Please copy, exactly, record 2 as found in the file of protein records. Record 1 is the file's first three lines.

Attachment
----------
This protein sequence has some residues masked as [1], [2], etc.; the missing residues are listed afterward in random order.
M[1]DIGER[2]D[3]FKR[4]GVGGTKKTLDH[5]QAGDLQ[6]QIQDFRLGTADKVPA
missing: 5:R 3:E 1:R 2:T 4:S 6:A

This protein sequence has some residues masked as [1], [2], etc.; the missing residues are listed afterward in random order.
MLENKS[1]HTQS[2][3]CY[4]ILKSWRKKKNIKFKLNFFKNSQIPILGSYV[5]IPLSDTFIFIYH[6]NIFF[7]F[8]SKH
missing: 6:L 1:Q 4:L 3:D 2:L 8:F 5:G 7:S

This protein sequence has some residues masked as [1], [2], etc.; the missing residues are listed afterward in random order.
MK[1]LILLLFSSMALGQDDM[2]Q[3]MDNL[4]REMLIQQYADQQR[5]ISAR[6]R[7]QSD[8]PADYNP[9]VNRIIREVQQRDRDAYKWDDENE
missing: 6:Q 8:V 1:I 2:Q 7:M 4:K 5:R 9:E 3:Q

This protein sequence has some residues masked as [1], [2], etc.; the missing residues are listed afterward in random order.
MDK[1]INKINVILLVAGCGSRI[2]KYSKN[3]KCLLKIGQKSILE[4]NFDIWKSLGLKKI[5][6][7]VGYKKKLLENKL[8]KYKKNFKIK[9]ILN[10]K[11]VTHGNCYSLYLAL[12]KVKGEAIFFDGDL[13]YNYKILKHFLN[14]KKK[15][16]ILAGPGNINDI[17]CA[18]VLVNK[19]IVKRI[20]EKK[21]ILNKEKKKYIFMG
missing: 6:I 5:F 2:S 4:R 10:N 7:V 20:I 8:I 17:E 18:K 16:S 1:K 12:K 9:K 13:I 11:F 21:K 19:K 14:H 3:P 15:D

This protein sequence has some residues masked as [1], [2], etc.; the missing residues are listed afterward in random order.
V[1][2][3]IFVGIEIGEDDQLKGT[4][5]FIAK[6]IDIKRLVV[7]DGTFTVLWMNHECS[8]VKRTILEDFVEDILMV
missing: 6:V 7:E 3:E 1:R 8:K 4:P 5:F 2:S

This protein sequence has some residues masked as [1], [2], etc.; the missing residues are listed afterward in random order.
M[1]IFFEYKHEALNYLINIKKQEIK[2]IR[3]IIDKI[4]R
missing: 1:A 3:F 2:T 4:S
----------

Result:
This protein sequence has some residues masked as [1], [2], etc.; the missing residues are listed afterward in random order.
MLENKS[1]HTQS[2][3]CY[4]ILKSWRKKKNIKFKLNFFKNSQIPILGSYV[5]IPLSDTFIFIYH[6]NIFF[7]F[8]SKH
missing: 6:L 1:Q 4:L 3:D 2:L 8:F 5:G 7:S